Most people see newborn babies as cute bundles of joy symbolizing hope for the future. Unfortunately, some adults are so challenged in life that they cannot see hope in an infant – not even their own.
That was true for the mother of A.K. “Kim” Driggs. As a newborn, Driggs was found abandoned inside a brown paper bag left on a toilet seat in a bar-and-grill washroom on a freezing winter’s day in Rochester, N.Y. The fear of abandonment would haunt Driggs for much of her life, but it melted away, she says, when she was able to finally achieve what others from a much more privileged background fail to acquire: self-acceptance.
“Even though I’ve had it rougher than many, I’ve been able to understand that each one of us has a unique set of personal challenges as we pursue that quality which eludes so many, self-acceptance,” says Driggs, author of “Abandoned in Search of Rainbows,” (abandonedinsearchofrainbows.
“Whether privileged or unusually burdened, we all face the journey of trying to overcome self-doubt. Sometimes it comes from within, and sometimes it comes from external forces, such as society norms.”
In addition to her fear of abandonment, she also feared never finding true love. Driggs, a breast cancer survivor who eventually found love with a same-sex partner, discusses her journey to happiness, wholeness and self-acceptance, and explains how others may find inner peace, too.
• Forgiveness is a very good sign. As a more self-actualized adult, Driggs was able to forgive her mother. Throughout most of her life, she simply wanted to know “why she abandoned me like she did,” she says.
“But I came to a point of realization that she was in such a bad state in her life that she probably didn’t know how to cope with a newborn one way or another. I realized compassion in such a way that I couldn’t resent her.”
When you can forgive those who have caused the deepest hurt in your life, you are better able to forgive yourself for abiding in the self-doubt that disables self-acceptance.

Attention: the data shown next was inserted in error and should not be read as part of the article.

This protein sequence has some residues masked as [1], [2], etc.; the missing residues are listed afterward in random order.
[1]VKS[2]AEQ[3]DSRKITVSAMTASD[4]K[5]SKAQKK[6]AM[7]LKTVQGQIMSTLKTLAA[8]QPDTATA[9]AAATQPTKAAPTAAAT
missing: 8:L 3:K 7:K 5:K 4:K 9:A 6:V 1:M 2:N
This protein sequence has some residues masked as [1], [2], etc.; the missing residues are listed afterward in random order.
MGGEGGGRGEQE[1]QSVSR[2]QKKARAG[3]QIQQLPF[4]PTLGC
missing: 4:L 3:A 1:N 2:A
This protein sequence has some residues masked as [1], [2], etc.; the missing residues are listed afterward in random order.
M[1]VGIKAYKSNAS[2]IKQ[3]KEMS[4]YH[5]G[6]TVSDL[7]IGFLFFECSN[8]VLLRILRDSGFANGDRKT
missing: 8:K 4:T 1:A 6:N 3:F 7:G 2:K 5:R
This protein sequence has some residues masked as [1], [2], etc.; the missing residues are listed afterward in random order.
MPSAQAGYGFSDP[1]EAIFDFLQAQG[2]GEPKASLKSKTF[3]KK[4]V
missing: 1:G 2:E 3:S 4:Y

• Hold on to your dreams. At some point in our childhood, many of us find something that we truly love doing. Strangely, many of us stop doing that thing we love. As a girl, Driggs loved singing to all living things, which always responded positively to her voice.
“I’ve had investors and, at one point, had a contract that I ultimately refused to sign because the conditions just weren’t right,” she says. “As a younger woman, my career as a recording artist didn’t work out and, brokenhearted, I stopped singing and playing professionally.”
Several years later, however, Driggs came back stronger than ever with a companion piece to her book – the album, “Journey Through the Years,” featuring the song “I Found the Rainbow.” Her music combines warm, sultry and smoky vocals with jazz, country, pop and adult contemporary genres.
• They’re not weaknesses; they’re strengths. “If it’s one thing I wish I could have known as a girl that I know now, it’s that wherever you find yourself in life, that’s where you’re meant to be,” she says.
While a particular phase may not feel great or best be defined as transitional, it’s all part of the bigger picture. For example, Driggs figured out at an early age that her adopted parents chose her specifically.
“My adopted mother told me that, which completely changed how I saw myself,” she says. “It was something I went out of my way to tell other adopted kids, who were vulnerable to the fact, in elementary school. Likewise, other things in life that may be seen as weaknesses or counter-productive, I’ve learned to see how they actually make you stronger.”
• If you’ve found true love, you don’t have to feel scared or confused. In 2015, the Lesbian, Gay, Bisexual and Transgender community has had much to celebrate. While the community still faces resistance in some corners, gay acceptance was a rare commodity in previous decades.
“But I grew up in a time when having bisexual and gay feelings was less socially unacceptable, and I’m sure there are young people out there today who are struggling to come to terms with their sexuality,” she says. “If you are afraid to accept your gay or bisexual feelings as a young person, there are likely many resources in your community, and online, including PFLAG’s website (community.pflag.org).”
About A. K. Driggs
Discovered inside a brown paper bag left on a toilet seat in a Rochester, N.Y., bar-and-grill washroom, newborn A. K. Driggs (abandonedinsearchofrainbows.